odw featured in the seattle times!

picture by Jim Bates of the Seattle Times

Thanks for your support. Only together – literally – can we ensure the end of extreme poverty. I know there are so many worthwhile causes.

Let’s celebrate, support, and cheer on these efforts and the people behind them.

We’re not here to compete w/ others. We want to celebrate the work and efforts of so many different causes and the people and communities behind them. And so with that, I hope you can help support, cheer on, and even celebrate the work of One Day’s Wages.

Here’s the article: Local Charity Based on Donating a Day’s Salary (or click on image above).

The compelling aspect of ODW is that 100% of your donations (minus transaction costs) go to projects on the ground YOU CHOOSE to fight extreme global poverty. While we may not be able to fix the world, our investments can help change the life of a child, a mother, a father, a family, and even a village.

Here’s three other 5 PRACTICAL things you can do to give us “a bump’:

1. VISIT THE WEBSITE and create an account. Just creating an account is a simple great way to support us.

2. MAKE A DONATION. Calculate your day’s wages on the website or make another donation. You can choose to invest in one of the 3 incredible organizations/projects highlighted on the website. 100% of your donations (minus transaction costs) go directly to these projects.  (check out the partnerships below)

3. BE A FAN ON FACEBOOK. Join us on FB and share our Page on Profile.

4. SPREAD THE WORD. Use the tools on our website (like Twitter), share the video below on your FB profile, email this link, or use the SHARE button below.

5. BE CREATIVE. Host a party, a dinner, do a benefit concert, talk to your company, or any gathering to help raise awareness and invite people to JOIN you in donating their day’s wages.

PS: Check out our current partnerships:

  1. Clean Sanitation & Water Well for an entire Ethiopian school (charity: water)
  2. 250 Fresh Start Kits for Congolese women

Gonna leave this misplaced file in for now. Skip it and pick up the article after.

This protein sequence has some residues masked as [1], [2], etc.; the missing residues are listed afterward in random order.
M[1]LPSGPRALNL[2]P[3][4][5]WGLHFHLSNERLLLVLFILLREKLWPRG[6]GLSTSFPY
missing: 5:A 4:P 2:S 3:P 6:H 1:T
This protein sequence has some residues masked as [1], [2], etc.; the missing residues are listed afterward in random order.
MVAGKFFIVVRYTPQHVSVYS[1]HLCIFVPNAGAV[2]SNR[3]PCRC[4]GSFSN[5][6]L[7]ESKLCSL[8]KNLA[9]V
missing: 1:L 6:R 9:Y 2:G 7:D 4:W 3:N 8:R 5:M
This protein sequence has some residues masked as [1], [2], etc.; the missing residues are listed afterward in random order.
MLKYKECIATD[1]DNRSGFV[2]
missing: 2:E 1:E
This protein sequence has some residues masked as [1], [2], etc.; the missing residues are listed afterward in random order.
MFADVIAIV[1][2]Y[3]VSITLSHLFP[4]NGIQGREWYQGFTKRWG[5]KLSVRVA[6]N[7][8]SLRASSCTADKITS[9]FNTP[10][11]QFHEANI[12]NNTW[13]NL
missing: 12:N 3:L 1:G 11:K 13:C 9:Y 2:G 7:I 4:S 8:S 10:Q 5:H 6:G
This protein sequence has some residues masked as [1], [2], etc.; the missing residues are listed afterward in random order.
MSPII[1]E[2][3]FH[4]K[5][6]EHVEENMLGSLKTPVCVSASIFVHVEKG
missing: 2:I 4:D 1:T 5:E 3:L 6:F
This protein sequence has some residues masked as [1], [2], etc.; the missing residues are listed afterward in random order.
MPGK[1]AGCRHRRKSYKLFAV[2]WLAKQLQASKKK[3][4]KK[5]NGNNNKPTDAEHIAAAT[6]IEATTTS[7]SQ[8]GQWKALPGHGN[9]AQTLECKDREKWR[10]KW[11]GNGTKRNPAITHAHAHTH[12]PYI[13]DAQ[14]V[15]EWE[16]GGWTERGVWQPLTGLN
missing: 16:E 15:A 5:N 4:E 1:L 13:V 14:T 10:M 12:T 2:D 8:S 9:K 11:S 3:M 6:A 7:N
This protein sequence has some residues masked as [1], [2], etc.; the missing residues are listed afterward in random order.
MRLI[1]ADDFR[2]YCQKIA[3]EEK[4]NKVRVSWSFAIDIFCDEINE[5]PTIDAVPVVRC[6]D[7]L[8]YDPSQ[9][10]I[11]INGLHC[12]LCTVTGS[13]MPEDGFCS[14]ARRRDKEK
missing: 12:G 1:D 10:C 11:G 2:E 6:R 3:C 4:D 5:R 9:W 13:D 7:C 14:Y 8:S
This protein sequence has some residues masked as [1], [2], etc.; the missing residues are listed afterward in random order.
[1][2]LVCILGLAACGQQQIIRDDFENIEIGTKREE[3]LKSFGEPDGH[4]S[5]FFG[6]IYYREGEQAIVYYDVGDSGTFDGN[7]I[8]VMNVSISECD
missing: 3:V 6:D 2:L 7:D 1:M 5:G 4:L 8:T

3. Border Outpost between Nepal/India to support girls caught in human trafficking.

8 thoughts on “odw featured in the seattle times!

  1. @Holiday Longing: these are tough times for many people.

    don’t feel obligated to donate your one day’s wages but you’re also welcome to even make another donation. another great way to support our work is to create a profile on the ODW website if you haven’t done so already.

    e

  2. just curious, odw is a non-profit that raises money to give to another non-profit, that in turn gives to a cause. doesnt this seem to be counter-productive? why not just spread the message to give directly to that charity?

  3. @evannak: thanks for stopping.

    we don’t believe it’s counterproductive.

    we will raise awareness.
    we will join our voices for advocacy.
    we will gather people to pool our funds together for projects.
    we will share stories of people doing amazing things.

    and if people want to bypass odw and give directly to organizations, that would be AWESOME.

    the point is we want to see more people engage these issues of injustice.

    glad to hear that you are doing your part. thanks.

  4. evannak:

    My former church started a non profit to funnel both resources and funds to many other ministries in New York City (Hope for New York). Sure, folks could give directly to the other ministries. However, because HFNY was associated with a large church, it gave the attendees access to volunteer and giving opportunities that they might not otherwise have had. In the end, both church attendees and non profits supporte by HFNY gained more than they would have otherwise.

  5. thanks eugene and holiday for your responses. when i say counter-productive i wonder if the non-profit sector is clothing itself in good deeds but in reality it just is another capitalistic model for business. if ODW receives a $1 donation, up to 10% will go to the costs of doing business, then that .90 goes to another non-profit, where most likely another 10% will go to that non-profits costs of doing business, then the left overs are given to the cause. i like that ODW is an advocate for other organizations, but i want to make sure my donation goes to those in need and not in the non-profit business, especially more than one. looking at ODW it looks like double-dipping in my opinion. not trying to be harsh, but asking why.

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